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Most dogs can be treated as outpatients, but dogs with severe inflammation of the muscles, and an enlarged esophagus, may need to be hospitalized for supportive care. If the condition is so severe that treatment will be ineffectual, euthanasia may be indicated and recommended by your veterinarian.
To protect your pet’s skin from further irritation or damage you will need to avoid activities that may traumatize the skin. Keep your pet indoors during the day to avoid exposure to intense sunlight, since ultraviolet-light exposure may worsen skin lesions. You may need to change your pet’s diet if it has an enlarged esophagus, or has difficulty eating and/or swallowing.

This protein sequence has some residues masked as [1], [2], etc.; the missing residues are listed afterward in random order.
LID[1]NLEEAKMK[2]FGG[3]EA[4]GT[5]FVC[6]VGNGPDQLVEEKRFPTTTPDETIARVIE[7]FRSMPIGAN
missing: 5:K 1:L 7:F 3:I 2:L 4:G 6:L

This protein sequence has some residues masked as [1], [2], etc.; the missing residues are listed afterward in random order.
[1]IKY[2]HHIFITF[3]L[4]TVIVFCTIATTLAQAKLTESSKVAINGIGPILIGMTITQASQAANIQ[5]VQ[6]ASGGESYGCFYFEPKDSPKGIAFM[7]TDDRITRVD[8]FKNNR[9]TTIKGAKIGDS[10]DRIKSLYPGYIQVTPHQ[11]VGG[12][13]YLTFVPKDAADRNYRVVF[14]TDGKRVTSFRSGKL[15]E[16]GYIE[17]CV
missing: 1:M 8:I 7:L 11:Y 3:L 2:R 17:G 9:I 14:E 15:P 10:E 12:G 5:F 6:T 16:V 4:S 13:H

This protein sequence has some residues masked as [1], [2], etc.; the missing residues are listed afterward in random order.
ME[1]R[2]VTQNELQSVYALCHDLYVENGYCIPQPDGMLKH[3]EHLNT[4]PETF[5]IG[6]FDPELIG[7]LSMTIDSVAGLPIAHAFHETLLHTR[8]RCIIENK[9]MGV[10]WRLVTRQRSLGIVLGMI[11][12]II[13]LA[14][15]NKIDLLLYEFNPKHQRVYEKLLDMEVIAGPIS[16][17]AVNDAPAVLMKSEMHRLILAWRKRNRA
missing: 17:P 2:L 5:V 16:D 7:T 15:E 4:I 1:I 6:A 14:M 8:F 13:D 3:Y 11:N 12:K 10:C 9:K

Your veterinarian may recommend hypoallergenic shampoos and treatment for secondary bacterial skin infections. Vitamin E, essential fatty-acid supplements, steroids to decrease inflammation, and a medication to improve blood flow may also be prescribed. Infected animals should not be bred out, and it is strongly recommended that intact animals be neutered.
The term used to describe the movement of an animal
Denotes an animal that is still able to reproduce or is free of cuts and scrapes
Inducing death on an animal or putting them to sleep
The tube that extends from the mouth to the stomach
Redness of the skin
The wasting away of certain tissues; a medical condition that occurs when tissues fail to grow.